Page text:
Brett Brewer, Crosscut Ventures<p>Brett Brewer is a co-founder and managing director of Crosscut Ventures. He has a long history in entrepreneurship, starting a "pencil selling business in 4th grade." In 1998, he co-founded Intermix Media. Under their umbrella were online businesses like Myspace.com and Skilljam.com. After selling Intermix in 2005, he became president of Adknowledge.com.</p><p>Brewer founded Santa Monica-based Crosscut in 2008 alongside Rick Smith and Brian Garrett. His advice to founders <a href="https://crosscut.vc/team/" target="_blank">on Crosscut's website</a> reflects his experience: "Founders have to be prepared to pivot, restart, expect the unexpected, and make tough choices quickly... all in the same week! It's not for the faint of heart, but after doing this for 20 years, you can spot the fire (and desire) from a mile away (or not)."</p>
Eva Ho, Fika Ventures<p>Eva Ho is a founding partner of Fika Ventures, a boutique seed fund, which focuses on data and artificial intelligence-enabled technologies. Prior to founding Fika, she was a founding partner at San Francisco-based Susa Ventures, another seed-stage fund with a similar focus. She is also a serial entrepreneur, most recently co-founding an L.A. location data provider, Factual. She also co-founded Navigating Cancer, a health startup, and is a founding member of All Raise, a nonprofit that supports and provides resources to female founders and funders.</p><p><a href="https://medium.com/@John_Livesay/when-google-bought-my-startup-81f1ee21488c" target="_blank" rel="noopener noreferrer">In an interview with John Livesay</a> shortly before founding Fika, Ho spoke to how her experience at Factual helped focus what she looks for in founders. "I always look for the why. A lot of people have the skills and the confidence and the experience, but they can't convince me that they're truly passionate about this. That's the hard part — you can't fake passion."</p>
Brian Lee, BAM Ventures<p>Brian Lee is a co-founder and managing director of BAM Ventures, an early-stage consumer-focused fund. <a href="https://dot.la/brian-lee-los-angeles-venture-capital-2645125301.html" target="_self">In an interview with dot.LA earlier this year</a>, Lee shared that he ended up being the first investor in Honey, which was bought by PayPal for $4 billion, through investing in founders and understanding their "vibe."</p> <p>"There's certain criteria that we look for in founders, a proprietary kind of checklist that we go through to determine whether or not these are the founders that we want to back…. [Honey's founders] knew exactly what they were building, and how they were going to get there."</p> <p>His eye for the right vibe in a founder is one gleaned from experience. Lee is a serial entrepreneur, founding LegalZoom.com, ShoeDazzle.com and The Honest Company.</p>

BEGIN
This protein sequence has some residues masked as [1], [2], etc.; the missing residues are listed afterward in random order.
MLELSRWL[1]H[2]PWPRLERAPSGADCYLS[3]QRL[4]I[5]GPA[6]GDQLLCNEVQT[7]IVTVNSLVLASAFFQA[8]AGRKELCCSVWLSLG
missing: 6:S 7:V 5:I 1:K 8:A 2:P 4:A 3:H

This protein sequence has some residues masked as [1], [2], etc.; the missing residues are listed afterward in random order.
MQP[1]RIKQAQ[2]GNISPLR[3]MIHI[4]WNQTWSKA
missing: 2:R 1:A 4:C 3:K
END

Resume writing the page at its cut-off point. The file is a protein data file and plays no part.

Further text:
Alex Rubalcava, Stage Venture Partners<p>Alex Rubalcava is a founding partner of Stage Venture Partners, a seed venture capital firm that invests in emerging software technology for B2B markets. Prior to joining, he was an analyst at Santa Monica-based Anthem Venture Partners, an investor in early stage technology companies. It was his first job after graduating from Harvard, and during his time at Anthem the fund was part of Series A in companies like MySpace, TrueCar and Android.</p><p>He has served as a board member in several Los Angeles nonprofits and organizations like KIPP LA Schools and South Central Scholars.</p> <p>"Warren Buffett says that he's a better businessman because he's an investor, and he's a better investor because he's a businessman. I feel the same way about VC and value investing. Being good at value investing can make you good at venture capital, and vice versa," Rubalcava said in <a href="https://moiglobal.com/alex-rubalcava-interview/" target="_blank" rel="noopener noreferrer">an interview with Shai Dardashti of MOI Global</a>.</p>
Mark Suster, Upfront Ventures<p>Mark Suster, managing partner at Upfront Ventures, is arguably L.A.'s most visible VC, frequently posting on Twitter and on his <a href="https://bothsidesofthetable.com/" target="_blank" rel="noopener noreferrer">blog</a>, not only about investing but also more personal topics like weight loss. In more normal years, he presides over LA's biggest gathering of tech titans, the Upfront Summit. Before Upfront, he was the founder and chief executive officer of two software companies, BuildOnline and Koral, which was acquired by Salesforce. Upfront backed both of his companies, and eventually he joined their team in 2007.</p><p>In a piece for his blog, "Both Sides of the Table," <a href="https://bothsidesofthetable.com/finding-an-investor-who-is-in-love-with-you-d0badf1a3998" target="_blank" rel="noopener noreferrer">Suster wrote about the importance of passion</a> — not just for entrepreneurs and their businesses, but for the VCs that fund them as well.<br></p><p>"On reflection of the role that I want to play as a VC it is clearly in the camp of passion. I really want to start my journeys only with people with whom I want to work closely with for the next 5–7 years or more. I only want to work on projects in which I believe can produce truly amazing change in an industry or in the world."</p>